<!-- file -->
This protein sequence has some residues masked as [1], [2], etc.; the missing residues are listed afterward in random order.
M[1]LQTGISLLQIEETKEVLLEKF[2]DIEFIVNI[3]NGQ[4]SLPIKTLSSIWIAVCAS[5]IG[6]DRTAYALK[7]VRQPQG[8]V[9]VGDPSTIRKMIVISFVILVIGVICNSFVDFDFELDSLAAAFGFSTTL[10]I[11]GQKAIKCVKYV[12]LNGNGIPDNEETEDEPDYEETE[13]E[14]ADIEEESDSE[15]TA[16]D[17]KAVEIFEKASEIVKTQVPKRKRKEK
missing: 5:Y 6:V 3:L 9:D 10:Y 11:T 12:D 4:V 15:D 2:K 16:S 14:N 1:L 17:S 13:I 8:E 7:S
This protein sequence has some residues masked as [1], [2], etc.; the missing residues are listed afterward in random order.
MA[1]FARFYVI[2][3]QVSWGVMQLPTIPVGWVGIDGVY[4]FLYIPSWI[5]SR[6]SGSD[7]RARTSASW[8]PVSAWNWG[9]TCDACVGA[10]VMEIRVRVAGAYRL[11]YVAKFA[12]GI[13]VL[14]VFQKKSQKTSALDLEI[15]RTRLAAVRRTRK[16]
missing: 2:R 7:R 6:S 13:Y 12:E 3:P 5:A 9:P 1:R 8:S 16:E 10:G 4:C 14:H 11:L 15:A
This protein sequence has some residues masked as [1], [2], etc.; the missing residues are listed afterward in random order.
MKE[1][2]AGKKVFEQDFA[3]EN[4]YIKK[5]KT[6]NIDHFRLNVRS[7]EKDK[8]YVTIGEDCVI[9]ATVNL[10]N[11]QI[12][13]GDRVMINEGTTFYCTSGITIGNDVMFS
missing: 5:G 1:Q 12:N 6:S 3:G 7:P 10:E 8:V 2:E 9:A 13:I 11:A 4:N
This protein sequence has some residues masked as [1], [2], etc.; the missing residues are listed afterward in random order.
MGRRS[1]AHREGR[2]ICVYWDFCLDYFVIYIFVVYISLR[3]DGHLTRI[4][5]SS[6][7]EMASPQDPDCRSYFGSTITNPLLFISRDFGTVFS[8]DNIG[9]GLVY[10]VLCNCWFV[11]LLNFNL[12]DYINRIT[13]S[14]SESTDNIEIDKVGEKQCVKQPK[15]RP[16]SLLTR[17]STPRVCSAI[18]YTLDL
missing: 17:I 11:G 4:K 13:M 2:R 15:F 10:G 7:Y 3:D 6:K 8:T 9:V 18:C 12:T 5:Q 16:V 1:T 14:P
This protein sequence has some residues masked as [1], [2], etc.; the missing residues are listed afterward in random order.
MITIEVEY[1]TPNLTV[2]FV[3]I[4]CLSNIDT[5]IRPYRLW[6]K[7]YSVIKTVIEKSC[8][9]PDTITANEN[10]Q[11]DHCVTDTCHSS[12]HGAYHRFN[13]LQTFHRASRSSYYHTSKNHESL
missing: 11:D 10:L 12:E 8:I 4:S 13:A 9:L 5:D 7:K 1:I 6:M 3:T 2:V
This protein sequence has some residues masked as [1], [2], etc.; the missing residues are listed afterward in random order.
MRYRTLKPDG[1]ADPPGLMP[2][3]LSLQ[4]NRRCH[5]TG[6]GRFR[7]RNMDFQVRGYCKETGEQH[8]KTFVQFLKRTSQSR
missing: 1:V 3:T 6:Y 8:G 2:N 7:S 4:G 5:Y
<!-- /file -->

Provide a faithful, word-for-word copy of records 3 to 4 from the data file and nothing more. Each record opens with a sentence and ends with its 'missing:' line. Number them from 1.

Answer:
This protein sequence has some residues masked as [1], [2], etc.; the missing residues are listed afterward in random order.
MKE[1][2]AGKKVFEQDFA[3]EN[4]YIKK[5]KT[6]NIDHFRLNVRS[7]EKDK[8]YVTIGEDCVI[9]ATVNL[10]N[11]QI[12][13]GDRVMINEGTTFYCTSGITIGNDVMFS
missing: 5:G 1:Q 12:N 6:S 3:G 7:P 10:E 8:V 2:E 9:A 13:I 11:A 4:N
This protein sequence has some residues masked as [1], [2], etc.; the missing residues are listed afterward in random order.
MGRRS[1]AHREGR[2]ICVYWDFCLDYFVIYIFVVYISLR[3]DGHLTRI[4][5]SS[6][7]EMASPQDPDCRSYFGSTITNPLLFISRDFGTVFS[8]DNIG[9]GLVY[10]VLCNCWFV[11]LLNFNL[12]DYINRIT[13]S[14]SESTDNIEIDKVGEKQCVKQPK[15]RP[16]SLLTR[17]STPRVCSAI[18]YTLDL
missing: 17:I 11:G 4:K 13:M 2:R 15:F 10:G 7:Y 3:D 6:K 8:T 9:V 18:C 12:T 5:Q 16:V 1:T 14:P